HeatherAugust 13, 2014 at 6:17 pmReply

I am absolutely gobsmacked! I am almost 40 years old and have dealt with this for at least 30 of those years. I had NO idea that others have this. I knew things irritated people but to me I seemed over the top. I have felt like such a nit-picky bitch for soo long. I am a SAHM of 5 boys who are always loud. My youngest is almost 5 and I am at the end of my rope. He goes to Mother’s Day Out 4 days a week now largely due to the fact that I want to scream from hearing sound effects he makes while playing with toys. People who don’t have this totally do not understand and I am sure think I am just being selfish. I love my boys absolutely. I do not love noise. LOL

My husband has a leg bouncing thing he does. As you know, I’m sure, it makes me crazy. I have to cover my eyes so I can’t see it. I get so frustrated because we have been married 17 years, he knows it irritates me, yet he still does it. I know, rationally, that he can’t help it. But oh does it kill me. Now I am showing him this and hopefully it helps!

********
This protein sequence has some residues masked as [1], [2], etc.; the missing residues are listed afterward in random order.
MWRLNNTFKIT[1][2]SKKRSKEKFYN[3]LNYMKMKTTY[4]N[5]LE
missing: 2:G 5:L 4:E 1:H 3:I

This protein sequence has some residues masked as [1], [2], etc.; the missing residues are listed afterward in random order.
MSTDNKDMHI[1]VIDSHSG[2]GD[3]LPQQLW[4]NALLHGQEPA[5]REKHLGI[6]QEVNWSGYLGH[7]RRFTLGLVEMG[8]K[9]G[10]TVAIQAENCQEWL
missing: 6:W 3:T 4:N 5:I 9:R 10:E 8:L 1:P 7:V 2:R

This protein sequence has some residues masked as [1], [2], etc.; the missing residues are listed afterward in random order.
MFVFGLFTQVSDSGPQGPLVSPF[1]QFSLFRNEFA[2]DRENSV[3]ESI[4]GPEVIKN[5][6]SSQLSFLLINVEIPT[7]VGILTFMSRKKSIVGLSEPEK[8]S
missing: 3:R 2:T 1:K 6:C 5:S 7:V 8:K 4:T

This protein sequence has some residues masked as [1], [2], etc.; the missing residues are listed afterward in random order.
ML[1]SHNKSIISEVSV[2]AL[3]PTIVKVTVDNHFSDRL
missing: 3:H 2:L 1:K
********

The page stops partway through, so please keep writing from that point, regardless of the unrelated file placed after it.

One more thing. I am in absolute awe of anyone who has this and has to work with other people. I truly do not know what I would do. The whole open office thing is all the rage now for several years. I cringe just thinking about it.

DebbieAugust 14, 2014 at 8:16 amReply

Good Day all .

I come to you all today to ask for your dear help and adivce. what better way to do it than to ask someone who has that problem too.
Im 25 years old “I DONT SUFFER FROM MISOPHONIA” but my boyfriend i think does.

He burst his eardrum on a water ski fall on his ear.